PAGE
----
Hi, Sweetheart. Today was February 10, 2015, which means that tomorrow is your “should-be” birthday. Today I spent the morning with your sister, I let her spend time with Emie and Aunt Ding Ding while I worked for a bit, then she and I napped, and then we did Mellow Milers with some close friends (their daughter turned 6 months today; she would have been your friend, darling).
I know it doesn’t sound like I had much downtime, and perhaps I didn’t. In my spare time, my thoughts were with you. I thought about how “normally” today, I would be savoring my last day with your sister as an “only” child because I knew that life would change beyond my comprehension once you arrived. I know it’s so silly, but I worried about her once we had you. Truthfully, I worried about both of you. Would you receive enough attention? Would she feel neglected and abandoned? What would happen to you when and if we had a third baby? Would I make mistakes relegating you to a life as the classic “middle child”? Would you have retentive issues as a result of that predicament?
Frivolously, I worried endlessly about those things –in the back of my mind; rarely at the forefront, that is. And then, on December 26, your birthday came early. I remember sitting in the hospital bed feeling utterly ridiculous for worrying that Lillianne would somehow be missing something when our attention wasn’t solely devoted to her. Never was it more poignant or obvious to me that what she will miss will always be you. She won’t even truly know it, but I will. I will always miss you, sweetheart.
It also occurred to me that I will never have a “middle child”. Even if you have two or three more siblings (let’s be realistic –it will probably be two), no one will be a “middle child.” As intuitively as I knew that something was going to happen to you (certainly, I never expected you would ascend immediately into heaven), I also recognize that I will never have a “middle child.” That concern –the one where I might ruin a baby by sandwiching it between two others—was turned over to God when you were. Like everything associated with losing you, it’s a bittersweet revelation.
So, tomorrow is not your birthday. I’m not packing a bag or getting one more night’s rest before the much-anticipated moment of meeting you. I’m not giving mom, your Emie, the gift I hoped to give her (a perfect new grandbaby, you) for her birthday, which you two would have shared. Your father and I aren’t cuddling Lillianne knowing how much life will change. We didn’t spend the last week hurriedly getting the essentials together for your arrival. We did none of that.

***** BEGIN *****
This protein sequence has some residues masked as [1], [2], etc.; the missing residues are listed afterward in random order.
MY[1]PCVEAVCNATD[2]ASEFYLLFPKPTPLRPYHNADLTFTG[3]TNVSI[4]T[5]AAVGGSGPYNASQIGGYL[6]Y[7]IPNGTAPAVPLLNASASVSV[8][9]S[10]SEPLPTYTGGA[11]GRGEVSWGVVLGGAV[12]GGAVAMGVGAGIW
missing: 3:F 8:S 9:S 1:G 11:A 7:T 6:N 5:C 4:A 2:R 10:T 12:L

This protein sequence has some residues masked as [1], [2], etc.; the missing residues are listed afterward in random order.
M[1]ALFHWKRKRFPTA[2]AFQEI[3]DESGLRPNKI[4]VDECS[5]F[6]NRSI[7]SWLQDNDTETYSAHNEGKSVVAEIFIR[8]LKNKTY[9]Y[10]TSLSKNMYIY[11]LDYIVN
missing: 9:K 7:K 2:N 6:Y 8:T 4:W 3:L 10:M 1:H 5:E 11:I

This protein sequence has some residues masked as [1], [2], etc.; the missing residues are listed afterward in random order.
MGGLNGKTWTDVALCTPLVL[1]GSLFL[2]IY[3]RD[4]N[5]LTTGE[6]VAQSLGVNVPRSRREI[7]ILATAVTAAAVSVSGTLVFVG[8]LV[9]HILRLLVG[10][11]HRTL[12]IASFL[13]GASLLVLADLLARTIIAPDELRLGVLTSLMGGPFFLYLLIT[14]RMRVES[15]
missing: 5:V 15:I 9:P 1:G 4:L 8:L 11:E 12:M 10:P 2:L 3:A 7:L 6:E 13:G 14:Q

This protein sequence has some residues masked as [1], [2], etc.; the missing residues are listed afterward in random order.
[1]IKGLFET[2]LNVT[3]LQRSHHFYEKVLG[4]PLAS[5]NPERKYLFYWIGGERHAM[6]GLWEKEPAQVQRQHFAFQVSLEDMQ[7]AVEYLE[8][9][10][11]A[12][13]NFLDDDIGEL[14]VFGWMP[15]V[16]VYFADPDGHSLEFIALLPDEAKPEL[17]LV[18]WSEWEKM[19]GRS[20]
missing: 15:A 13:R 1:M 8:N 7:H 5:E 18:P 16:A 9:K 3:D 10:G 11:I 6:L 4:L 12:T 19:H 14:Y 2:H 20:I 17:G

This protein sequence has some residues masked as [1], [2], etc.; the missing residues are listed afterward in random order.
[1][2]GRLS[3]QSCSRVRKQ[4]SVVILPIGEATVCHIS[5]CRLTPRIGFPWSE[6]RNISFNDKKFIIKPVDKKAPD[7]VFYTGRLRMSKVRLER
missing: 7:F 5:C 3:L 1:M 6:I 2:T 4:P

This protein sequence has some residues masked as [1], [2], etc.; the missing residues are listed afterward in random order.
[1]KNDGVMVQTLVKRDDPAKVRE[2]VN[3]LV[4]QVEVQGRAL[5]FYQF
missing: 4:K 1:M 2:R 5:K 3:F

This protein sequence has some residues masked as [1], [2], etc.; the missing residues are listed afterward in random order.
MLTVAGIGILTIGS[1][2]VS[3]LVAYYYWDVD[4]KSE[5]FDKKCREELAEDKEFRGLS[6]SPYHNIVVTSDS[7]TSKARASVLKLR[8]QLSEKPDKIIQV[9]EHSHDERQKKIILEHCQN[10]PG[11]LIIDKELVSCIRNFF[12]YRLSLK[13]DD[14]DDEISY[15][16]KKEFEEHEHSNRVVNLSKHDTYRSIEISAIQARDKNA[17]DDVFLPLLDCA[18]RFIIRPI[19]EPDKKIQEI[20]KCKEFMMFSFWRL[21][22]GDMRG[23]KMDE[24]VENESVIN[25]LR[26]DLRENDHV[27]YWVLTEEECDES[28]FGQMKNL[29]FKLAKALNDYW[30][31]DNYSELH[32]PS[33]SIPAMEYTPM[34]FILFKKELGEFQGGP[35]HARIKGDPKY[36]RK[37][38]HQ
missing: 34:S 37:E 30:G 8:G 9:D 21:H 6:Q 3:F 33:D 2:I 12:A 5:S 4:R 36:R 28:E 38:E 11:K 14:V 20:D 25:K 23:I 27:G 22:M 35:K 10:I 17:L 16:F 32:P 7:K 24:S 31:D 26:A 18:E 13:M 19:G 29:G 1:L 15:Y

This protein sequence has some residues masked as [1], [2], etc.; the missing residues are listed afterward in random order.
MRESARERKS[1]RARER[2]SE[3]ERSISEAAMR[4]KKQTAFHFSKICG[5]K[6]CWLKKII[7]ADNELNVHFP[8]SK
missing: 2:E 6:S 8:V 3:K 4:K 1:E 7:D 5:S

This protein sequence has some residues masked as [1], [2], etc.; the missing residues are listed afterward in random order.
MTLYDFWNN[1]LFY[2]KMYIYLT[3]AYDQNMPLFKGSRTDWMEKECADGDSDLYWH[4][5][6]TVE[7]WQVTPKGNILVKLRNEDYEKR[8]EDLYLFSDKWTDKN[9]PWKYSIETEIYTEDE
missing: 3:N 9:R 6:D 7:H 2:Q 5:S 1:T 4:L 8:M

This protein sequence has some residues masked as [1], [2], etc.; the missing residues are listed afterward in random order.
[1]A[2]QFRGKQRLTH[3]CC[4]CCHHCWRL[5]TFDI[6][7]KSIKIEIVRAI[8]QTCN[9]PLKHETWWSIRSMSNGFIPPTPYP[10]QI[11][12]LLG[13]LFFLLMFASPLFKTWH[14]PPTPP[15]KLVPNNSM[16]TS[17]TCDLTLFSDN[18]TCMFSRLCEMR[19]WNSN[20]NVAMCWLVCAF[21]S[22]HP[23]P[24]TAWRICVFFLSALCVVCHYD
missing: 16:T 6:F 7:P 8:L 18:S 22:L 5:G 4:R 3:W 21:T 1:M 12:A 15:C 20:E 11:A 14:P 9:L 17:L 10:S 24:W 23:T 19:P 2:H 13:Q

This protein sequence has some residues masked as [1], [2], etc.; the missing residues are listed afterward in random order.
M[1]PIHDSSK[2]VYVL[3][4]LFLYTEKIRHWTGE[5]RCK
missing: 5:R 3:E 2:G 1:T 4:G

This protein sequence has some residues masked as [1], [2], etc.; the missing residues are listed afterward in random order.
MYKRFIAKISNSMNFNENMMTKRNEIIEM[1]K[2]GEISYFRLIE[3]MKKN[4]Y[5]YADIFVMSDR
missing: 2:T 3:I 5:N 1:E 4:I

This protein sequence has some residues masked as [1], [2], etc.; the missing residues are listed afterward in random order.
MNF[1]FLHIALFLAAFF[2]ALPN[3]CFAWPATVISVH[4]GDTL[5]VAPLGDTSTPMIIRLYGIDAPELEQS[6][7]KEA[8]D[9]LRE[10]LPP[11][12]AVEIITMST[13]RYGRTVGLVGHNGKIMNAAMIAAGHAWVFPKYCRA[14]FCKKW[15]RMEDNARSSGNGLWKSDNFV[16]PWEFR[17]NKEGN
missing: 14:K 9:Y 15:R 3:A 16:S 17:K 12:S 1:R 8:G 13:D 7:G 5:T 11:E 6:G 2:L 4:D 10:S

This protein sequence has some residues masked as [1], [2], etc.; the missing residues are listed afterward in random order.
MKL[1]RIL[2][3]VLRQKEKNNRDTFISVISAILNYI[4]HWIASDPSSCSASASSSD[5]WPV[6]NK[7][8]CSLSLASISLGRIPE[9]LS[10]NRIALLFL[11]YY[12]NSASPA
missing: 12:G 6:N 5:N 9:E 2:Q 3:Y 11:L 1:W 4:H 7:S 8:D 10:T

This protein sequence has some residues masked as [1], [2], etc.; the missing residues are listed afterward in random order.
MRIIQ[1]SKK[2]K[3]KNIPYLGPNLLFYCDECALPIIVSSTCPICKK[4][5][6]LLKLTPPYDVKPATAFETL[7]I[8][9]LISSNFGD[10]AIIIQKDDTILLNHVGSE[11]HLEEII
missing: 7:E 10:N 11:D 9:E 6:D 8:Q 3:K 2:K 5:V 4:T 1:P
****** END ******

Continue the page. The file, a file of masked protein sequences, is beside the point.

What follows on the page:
I refuse to say we “should” be doing those things because what happened, happened. You are in heaven by God’s own will for I know I did everything to keep you on Earth and with me. God knows how much I love you and how much I would have cared for you. So, I am placating all of this with the firm belief that what “should” have happened is what happened and that tomorrow, your would-be birthday is actually a day like any other day (other than the special feature of it being my mother’s birthday).
Tomorrow, I intend to spend time with your sister and visit your Emie and seek comfort from your father. I intend to spend time with our family, darling, and we will think about you. In my heart, I’ll be sad for love and longing of you, but I’ll trust that you want us to be happy together and to be “okay” (a subjective concept).
I miss you, Jude. If it’s not too much trouble, please feel free to visit me in my dreams and tell me how heaven is for you. It will surely be a while before I get to see you there. Please know how much your father and I love you and miss you. Please be with us in our hearts and help your daddy and me sustain in these turbulent times of what should be and what is.
I love you, Jude David Delcambre. Happy Would Be Birthday, darling angel.